BitTorrent for Dummies readers follow directions get sued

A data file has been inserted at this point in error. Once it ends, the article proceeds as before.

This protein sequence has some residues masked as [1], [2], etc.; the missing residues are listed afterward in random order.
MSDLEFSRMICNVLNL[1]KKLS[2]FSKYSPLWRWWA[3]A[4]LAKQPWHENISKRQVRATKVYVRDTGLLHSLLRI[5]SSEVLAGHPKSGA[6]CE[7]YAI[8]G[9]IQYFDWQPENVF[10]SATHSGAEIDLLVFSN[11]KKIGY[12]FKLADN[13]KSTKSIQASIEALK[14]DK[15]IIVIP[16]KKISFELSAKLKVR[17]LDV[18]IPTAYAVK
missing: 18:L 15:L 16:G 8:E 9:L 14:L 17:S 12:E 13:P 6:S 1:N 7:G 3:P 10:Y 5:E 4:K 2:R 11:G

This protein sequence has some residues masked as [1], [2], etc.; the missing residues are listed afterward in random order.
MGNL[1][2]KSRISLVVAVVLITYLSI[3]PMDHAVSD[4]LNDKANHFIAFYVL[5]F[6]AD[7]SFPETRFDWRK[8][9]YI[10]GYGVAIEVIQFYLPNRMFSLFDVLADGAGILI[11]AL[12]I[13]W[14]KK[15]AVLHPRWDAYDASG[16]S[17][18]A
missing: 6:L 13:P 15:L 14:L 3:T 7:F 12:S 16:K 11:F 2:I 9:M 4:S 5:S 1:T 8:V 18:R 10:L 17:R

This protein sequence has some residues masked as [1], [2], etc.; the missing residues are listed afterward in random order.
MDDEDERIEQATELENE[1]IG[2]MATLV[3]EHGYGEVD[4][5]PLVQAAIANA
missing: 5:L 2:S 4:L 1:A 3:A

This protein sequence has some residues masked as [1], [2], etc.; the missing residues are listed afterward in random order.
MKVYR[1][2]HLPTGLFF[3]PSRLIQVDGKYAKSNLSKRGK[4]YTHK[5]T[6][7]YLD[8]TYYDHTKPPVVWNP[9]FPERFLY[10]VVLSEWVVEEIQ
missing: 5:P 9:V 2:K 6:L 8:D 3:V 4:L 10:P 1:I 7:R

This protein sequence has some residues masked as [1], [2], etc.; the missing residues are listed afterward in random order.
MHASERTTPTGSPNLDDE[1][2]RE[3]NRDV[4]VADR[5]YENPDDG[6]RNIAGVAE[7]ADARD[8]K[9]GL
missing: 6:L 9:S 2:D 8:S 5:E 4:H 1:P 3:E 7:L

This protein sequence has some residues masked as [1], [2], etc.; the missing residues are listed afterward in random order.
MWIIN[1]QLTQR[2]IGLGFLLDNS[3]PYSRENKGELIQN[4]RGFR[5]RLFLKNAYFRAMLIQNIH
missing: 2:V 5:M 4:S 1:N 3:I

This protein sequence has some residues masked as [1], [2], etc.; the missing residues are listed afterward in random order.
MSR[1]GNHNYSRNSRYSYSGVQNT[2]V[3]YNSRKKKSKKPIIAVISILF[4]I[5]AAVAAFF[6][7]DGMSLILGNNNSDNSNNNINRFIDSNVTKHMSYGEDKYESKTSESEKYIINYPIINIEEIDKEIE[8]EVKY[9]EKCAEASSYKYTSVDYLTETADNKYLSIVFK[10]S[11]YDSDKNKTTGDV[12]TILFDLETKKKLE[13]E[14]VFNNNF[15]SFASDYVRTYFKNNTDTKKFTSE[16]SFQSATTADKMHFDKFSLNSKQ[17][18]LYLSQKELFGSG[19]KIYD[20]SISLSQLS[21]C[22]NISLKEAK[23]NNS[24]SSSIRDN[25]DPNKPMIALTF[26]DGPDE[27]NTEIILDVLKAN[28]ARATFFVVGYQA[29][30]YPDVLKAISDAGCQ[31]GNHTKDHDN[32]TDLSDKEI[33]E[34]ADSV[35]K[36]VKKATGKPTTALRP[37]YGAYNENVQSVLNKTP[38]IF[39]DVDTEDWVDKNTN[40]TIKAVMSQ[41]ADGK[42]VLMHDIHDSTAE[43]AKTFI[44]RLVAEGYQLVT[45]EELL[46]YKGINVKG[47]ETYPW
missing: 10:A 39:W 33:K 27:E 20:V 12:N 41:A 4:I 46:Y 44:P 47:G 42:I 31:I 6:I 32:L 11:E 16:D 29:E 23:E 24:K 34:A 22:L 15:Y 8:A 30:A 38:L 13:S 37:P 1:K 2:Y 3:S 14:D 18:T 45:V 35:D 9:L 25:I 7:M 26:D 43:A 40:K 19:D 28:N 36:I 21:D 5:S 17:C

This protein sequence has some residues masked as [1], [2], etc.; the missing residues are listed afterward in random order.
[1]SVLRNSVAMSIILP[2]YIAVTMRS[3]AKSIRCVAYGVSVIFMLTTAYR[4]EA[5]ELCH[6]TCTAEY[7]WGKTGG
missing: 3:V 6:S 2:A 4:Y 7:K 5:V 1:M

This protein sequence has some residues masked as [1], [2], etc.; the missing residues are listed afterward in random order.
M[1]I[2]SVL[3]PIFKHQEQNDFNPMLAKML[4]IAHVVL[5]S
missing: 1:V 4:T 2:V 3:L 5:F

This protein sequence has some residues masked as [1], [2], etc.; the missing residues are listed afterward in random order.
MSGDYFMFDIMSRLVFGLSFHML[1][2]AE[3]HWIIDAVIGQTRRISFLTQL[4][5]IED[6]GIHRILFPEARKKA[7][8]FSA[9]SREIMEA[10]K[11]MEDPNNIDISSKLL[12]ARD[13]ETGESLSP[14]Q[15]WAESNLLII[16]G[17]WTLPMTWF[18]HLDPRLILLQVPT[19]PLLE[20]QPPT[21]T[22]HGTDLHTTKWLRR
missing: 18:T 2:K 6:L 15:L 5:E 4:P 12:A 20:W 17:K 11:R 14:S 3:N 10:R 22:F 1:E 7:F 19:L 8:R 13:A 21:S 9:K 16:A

first_imgIf you grew up in the 1980s, then you may remember a televised public service announcement that was part of that decade’s “war on drugs.” A mustachioed father approaches his teenage son and interrogates him about a box filled with (unspecified) paraphernalia. After a series of denials and evasions on the son’s part, he finally erupts with “You, alright?! I learned it by watching you!!” The father shrinks in shame as a voiceover continues “parents who use drugs have children who use drugs.”Perhaps the 27 BitTorrent users that John Wiley and Sons are suing will want to keep that defense in mind when their case goes to court. After all, the company is the publisher of BitTorrent for Dummies, along with (seemingly) thousands of other X for Dummies titles.The 27 John Does are being sued in a New York federal court. They allegedly shared various Wiley and Sons titles on October 18 and 19 of this year. All of the IP addresses listed in the suit are in New York. Along with the fact that they kept the defendant list relatively low (compared to the 24,000 or so in the famous Hurt Locker lawsuit), targeting locals suggests that the publisher may be prepared to actually take these to court. Mass file sharing cases are typically intended to scare defendants into reaching settlements, as nobody can possibly follow through with hundreds (or thousands) of cases.The suit lists several Wiley & Sons books that were shared. These include Photoshop CS5 for Dummies, AutoCAD 2011 for Dummies, Daytrading for Dummies, and WordPress for Dummies. BitTorrent for Dummies was not listed in the filed legal papers.While BitTorrent for Dummies is careful not to say anything that would make the publisher responsible for illegal file sharing, John Wiley and Sons has obviously been profiting off of those who want to get a free copy of the latest Twilight movie or Lady Gaga album. Is there legal content on BitTorrent as well? Of course. But are a high percentage of this book’s readers learning how they can get open source software or freely distributed albums from anonymous independent artists?It isn’t known for certain whether the “I learned it from watching you, Dad!” defense is admissible in court, but perhaps these 27 defendants will want to consult with their attorneys.via Torrent Freaklast_img read more